Love in Southeast Asia: A Yanni Concert and Old French Fries

“How are your fries?”

“They taste like McDonald’s.”

“Oh, YUM!”

“They taste like McDonald’s shipped them here three weeks ago and they’ve been sitting on the counter in the kitchen ever since.”

It had been a long day. We’d traveled many miles into the Sri Lankan high country during a five hour van ride. Each one of us was weakened from multiple battles with car sickness and bladder control. We’d seen a culture show, the country’s most sacred temple and a tooth from the Lord Buddha.

We’d staggered into “The Pub” and taken our seats at a long, rectangular table in the middle of the room.

We’d passed around menus and ordered drinks.

We’d silently perused the small selection of Western food.

“How long before it’s appropriate to go back to our hotel?”

My french fry ordering friend could barely keep his eyes open.

One beer and eight stale french fries into our evening, the giant projector screen on the wall of the bar started humming.

Three minutes later I look up and see Yanni, standing in an orchestra pit surrounded by keyboards.

“Is the pub making fun of us right now?”

My memories of the nineties are dotted with images of Yanni as the biggest cultural inside joke of the decade.

“They can’t be serious about this.”

I order a plate of roasted cashews. Moments later,  I’m glued to the screen.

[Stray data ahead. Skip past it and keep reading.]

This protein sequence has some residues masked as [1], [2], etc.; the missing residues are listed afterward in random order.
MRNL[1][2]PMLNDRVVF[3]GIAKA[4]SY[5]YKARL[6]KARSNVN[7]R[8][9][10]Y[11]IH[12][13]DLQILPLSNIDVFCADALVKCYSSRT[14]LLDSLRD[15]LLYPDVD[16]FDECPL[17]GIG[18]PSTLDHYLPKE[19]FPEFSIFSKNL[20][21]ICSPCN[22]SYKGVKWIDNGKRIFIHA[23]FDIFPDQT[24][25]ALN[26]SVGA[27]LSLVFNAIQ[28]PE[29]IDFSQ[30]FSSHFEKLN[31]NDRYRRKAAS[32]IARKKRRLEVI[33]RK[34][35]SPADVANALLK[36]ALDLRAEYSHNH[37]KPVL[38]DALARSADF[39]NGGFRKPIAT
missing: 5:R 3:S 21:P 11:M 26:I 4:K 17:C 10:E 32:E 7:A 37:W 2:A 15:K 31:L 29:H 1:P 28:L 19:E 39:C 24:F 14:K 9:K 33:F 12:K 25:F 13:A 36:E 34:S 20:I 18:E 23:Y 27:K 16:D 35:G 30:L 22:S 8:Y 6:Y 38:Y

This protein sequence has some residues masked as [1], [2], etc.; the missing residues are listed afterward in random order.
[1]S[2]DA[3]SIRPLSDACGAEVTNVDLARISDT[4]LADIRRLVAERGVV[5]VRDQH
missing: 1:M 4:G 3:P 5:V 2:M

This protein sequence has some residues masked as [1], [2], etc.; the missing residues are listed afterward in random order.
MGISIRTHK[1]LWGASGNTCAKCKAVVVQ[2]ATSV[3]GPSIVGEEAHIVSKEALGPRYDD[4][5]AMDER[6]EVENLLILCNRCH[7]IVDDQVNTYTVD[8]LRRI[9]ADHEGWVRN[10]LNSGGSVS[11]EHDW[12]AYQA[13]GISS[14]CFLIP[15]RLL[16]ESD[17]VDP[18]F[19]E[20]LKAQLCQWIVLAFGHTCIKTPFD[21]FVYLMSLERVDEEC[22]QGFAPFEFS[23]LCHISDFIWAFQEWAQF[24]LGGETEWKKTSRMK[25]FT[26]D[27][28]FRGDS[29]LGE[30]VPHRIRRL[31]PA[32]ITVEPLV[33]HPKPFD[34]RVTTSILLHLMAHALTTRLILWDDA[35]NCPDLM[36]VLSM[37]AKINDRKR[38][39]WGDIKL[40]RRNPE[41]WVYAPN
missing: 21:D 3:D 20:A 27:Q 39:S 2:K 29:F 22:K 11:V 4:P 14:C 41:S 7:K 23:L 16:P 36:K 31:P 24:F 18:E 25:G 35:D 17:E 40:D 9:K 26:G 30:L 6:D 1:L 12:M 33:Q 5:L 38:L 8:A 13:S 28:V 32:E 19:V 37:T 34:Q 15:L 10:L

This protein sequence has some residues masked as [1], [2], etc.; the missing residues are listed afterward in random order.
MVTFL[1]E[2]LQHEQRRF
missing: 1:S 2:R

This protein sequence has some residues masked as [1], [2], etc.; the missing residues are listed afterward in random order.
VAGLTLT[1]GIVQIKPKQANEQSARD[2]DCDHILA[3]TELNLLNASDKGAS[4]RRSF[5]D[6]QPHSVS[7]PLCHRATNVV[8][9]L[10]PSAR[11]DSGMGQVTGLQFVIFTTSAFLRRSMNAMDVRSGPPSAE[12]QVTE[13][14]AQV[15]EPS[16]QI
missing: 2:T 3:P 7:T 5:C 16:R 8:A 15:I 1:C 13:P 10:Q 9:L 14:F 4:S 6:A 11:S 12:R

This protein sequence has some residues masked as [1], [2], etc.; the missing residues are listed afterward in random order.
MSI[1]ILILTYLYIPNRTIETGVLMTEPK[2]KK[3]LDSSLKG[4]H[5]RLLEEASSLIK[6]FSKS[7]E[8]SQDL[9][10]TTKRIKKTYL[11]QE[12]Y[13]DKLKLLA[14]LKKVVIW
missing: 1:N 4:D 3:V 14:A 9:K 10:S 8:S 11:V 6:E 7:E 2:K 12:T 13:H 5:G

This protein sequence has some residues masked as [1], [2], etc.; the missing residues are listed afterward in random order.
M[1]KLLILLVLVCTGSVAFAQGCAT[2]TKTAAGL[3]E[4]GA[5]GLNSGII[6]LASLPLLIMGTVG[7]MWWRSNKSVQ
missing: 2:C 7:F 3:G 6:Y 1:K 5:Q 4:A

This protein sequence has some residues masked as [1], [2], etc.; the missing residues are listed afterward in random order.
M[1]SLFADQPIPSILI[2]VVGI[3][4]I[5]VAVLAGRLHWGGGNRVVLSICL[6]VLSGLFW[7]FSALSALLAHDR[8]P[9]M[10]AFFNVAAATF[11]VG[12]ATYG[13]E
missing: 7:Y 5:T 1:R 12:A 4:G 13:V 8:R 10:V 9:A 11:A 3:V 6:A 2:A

At first I resist it, like romantic feelings on a first date with a known womanizer.

I try to cover up my immediate infatuation by making sarcastic remarks and witty jokes.

I’m powerless against it.

Before the cashews arrive, we’re all enthralled.

The Yanni concert is mesmerizing.

Yanni stands at his keyboards making seductive faces with his pre-hipster, non-ironic, mustachioed grin. His likeness to my best friend Nick Stamos is making the entire experience twice as good.

He points at various musicians to cue them to go to work. Smiles. Occasionally moves his hips.

It’s a phenomenon.

I’m like a middle aged housewife home alone on a Friday night in 1995.

We toss around guesses about how Yanni got so famous. We collectively wonder how he’s captivated our attention more fully and dramatically than anything else on our otherwise spectacular trip.

We are all baffled.

“He doesn’t sing.”

“Or play an instrument.”

“I’m pretty sure he doesn’t even write this stuff.”

For an hour we fill the pub with joyful exuberance and, at times, uncontrollable laughter.

I have tears in my eyes from laughing so hard.

When it’s over, we give digital Yanni a standing ovation.

It’s better than hologram Tupac.

It’s the weirdest. Most unexpected. Best night of the trip.

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